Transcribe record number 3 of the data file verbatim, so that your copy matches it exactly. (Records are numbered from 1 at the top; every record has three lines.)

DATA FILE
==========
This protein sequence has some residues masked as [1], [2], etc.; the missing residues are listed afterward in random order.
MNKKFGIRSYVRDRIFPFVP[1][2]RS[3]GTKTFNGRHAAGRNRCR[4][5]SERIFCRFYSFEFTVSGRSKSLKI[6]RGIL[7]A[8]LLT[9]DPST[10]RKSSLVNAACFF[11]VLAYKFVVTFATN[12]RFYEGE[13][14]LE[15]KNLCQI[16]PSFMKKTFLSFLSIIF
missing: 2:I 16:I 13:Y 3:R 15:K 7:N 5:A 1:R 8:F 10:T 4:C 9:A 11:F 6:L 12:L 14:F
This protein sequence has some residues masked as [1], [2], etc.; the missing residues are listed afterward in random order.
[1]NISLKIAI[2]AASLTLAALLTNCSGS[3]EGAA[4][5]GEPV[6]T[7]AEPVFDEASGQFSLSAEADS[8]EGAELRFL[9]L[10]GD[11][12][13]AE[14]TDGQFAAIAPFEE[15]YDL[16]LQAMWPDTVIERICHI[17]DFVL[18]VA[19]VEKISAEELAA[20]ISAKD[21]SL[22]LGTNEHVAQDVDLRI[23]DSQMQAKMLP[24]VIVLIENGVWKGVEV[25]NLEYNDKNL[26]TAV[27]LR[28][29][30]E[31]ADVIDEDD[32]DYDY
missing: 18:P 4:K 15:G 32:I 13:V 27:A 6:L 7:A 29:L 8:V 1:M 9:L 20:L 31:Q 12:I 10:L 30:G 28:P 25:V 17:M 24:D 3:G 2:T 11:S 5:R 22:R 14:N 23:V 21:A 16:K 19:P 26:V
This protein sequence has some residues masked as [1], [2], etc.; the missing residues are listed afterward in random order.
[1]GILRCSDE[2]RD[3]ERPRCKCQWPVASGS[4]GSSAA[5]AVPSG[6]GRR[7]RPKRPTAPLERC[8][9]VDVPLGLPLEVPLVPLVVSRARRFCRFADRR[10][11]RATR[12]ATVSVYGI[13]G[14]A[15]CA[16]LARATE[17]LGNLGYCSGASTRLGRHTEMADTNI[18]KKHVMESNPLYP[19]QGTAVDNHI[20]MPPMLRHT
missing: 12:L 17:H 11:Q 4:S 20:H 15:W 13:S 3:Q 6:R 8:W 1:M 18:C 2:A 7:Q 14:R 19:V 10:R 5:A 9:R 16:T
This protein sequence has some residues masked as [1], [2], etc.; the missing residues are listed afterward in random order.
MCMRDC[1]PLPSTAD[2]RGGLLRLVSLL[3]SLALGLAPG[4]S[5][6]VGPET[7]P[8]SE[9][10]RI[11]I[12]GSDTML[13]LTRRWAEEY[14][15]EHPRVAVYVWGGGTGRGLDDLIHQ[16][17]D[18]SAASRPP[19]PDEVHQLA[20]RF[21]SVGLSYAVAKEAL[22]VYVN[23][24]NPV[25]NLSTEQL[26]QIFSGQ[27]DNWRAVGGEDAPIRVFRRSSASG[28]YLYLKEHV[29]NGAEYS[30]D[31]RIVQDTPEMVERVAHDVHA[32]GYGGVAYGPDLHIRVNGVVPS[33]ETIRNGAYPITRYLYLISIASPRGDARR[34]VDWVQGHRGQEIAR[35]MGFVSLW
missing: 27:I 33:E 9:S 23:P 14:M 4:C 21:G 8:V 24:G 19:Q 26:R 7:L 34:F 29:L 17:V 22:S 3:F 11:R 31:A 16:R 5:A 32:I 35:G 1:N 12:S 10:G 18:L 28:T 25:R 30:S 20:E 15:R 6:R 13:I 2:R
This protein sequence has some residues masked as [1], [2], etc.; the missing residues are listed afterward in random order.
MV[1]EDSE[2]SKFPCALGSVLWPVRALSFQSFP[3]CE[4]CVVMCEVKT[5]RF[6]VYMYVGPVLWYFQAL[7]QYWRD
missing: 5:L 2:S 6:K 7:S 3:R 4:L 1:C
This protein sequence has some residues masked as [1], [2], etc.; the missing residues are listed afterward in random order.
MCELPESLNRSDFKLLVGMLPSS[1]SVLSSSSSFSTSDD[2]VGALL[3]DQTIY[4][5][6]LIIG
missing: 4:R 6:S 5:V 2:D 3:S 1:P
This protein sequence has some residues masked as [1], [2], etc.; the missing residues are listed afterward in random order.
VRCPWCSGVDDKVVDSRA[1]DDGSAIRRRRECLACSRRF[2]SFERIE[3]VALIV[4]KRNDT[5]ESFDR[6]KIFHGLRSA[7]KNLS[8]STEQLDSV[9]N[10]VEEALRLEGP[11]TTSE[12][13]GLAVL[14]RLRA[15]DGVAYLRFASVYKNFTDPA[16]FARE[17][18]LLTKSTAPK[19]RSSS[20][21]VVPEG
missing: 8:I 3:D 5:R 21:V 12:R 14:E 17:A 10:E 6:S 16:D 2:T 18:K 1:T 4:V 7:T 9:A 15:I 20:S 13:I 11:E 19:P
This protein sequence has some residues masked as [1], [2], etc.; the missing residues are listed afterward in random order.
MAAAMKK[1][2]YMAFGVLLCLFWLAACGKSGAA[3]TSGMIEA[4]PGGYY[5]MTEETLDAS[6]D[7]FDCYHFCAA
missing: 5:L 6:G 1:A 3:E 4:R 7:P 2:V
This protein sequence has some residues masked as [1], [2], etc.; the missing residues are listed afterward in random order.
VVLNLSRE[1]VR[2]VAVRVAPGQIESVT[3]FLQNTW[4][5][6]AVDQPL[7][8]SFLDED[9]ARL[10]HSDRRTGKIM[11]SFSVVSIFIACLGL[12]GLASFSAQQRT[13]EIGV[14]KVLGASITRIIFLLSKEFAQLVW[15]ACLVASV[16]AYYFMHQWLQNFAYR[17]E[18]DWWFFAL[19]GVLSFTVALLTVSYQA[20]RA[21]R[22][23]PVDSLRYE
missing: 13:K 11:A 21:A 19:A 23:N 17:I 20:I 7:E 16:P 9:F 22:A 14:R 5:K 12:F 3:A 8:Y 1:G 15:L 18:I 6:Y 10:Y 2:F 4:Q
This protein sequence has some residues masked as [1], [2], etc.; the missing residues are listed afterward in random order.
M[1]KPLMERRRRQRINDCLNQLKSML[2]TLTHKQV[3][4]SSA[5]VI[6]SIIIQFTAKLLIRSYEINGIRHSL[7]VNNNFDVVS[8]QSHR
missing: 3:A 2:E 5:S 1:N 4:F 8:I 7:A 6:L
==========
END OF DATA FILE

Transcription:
This protein sequence has some residues masked as [1], [2], etc.; the missing residues are listed afterward in random order.
[1]GILRCSDE[2]RD[3]ERPRCKCQWPVASGS[4]GSSAA[5]AVPSG[6]GRR[7]RPKRPTAPLERC[8][9]VDVPLGLPLEVPLVPLVVSRARRFCRFADRR[10][11]RATR[12]ATVSVYGI[13]G[14]A[15]CA[16]LARATE[17]LGNLGYCSGASTRLGRHTEMADTNI[18]KKHVMESNPLYP[19]QGTAVDNHI[20]MPPMLRHT
missing: 12:L 17:H 11:Q 4:S 20:H 15:W 13:S 3:Q 6:R 8:W 1:M 18:C 2:A 7:Q 14:R 19:V 10:R 5:A 9:R 16:T